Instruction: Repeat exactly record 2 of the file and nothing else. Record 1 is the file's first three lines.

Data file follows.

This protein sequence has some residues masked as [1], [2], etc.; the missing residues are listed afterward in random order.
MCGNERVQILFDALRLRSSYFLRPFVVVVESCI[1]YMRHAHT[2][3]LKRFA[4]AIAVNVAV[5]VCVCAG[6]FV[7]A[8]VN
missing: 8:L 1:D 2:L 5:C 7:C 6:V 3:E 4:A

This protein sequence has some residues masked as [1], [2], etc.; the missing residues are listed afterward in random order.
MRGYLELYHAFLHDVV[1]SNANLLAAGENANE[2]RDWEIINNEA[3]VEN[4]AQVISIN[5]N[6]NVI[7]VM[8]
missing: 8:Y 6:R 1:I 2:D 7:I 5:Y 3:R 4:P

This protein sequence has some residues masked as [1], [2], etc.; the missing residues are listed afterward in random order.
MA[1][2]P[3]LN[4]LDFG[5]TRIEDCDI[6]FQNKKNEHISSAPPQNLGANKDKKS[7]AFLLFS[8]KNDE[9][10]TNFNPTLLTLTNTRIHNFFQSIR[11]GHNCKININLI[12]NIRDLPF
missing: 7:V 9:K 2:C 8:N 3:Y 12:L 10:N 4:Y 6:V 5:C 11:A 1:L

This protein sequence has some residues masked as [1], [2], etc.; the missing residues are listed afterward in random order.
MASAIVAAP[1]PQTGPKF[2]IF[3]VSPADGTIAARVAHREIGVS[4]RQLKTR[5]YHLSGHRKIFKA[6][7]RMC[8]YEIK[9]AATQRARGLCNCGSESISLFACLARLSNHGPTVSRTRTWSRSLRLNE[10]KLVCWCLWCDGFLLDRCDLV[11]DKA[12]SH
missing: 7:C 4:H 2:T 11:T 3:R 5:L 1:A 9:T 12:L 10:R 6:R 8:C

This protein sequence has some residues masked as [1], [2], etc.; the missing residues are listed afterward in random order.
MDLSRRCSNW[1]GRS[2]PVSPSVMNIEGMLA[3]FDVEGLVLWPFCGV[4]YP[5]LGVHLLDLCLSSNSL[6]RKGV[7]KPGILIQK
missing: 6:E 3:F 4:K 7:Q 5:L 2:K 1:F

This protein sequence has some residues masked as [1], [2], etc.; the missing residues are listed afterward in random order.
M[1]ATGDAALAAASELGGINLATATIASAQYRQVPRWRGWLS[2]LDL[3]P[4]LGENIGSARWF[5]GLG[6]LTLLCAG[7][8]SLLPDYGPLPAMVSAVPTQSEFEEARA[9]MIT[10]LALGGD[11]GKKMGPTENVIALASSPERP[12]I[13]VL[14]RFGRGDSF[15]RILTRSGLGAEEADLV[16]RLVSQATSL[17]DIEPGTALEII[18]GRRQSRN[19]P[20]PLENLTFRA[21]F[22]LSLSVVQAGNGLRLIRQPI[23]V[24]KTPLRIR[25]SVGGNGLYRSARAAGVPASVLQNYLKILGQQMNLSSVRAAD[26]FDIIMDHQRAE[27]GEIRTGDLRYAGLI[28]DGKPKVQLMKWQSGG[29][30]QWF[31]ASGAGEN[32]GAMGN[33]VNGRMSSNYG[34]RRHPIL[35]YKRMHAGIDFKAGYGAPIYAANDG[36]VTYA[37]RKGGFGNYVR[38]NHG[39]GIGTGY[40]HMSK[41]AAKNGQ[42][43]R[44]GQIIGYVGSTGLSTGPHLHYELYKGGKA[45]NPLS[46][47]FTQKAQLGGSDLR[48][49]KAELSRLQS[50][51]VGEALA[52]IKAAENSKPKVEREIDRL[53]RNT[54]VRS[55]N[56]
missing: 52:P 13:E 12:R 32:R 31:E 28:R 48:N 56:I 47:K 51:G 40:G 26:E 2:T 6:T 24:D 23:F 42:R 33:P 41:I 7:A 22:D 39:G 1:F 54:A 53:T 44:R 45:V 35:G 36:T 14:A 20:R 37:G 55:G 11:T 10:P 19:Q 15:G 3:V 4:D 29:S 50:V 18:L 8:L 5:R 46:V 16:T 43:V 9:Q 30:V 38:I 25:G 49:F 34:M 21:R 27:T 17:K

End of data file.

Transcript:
This protein sequence has some residues masked as [1], [2], etc.; the missing residues are listed afterward in random order.
MRGYLELYHAFLHDVV[1]SNANLLAAGENANE[2]RDWEIINNEA[3]VEN[4]AQVISIN[5]N[6]NVI[7]VM[8]
missing: 8:Y 6:R 1:I 2:D 7:I 5:Y 3:R 4:P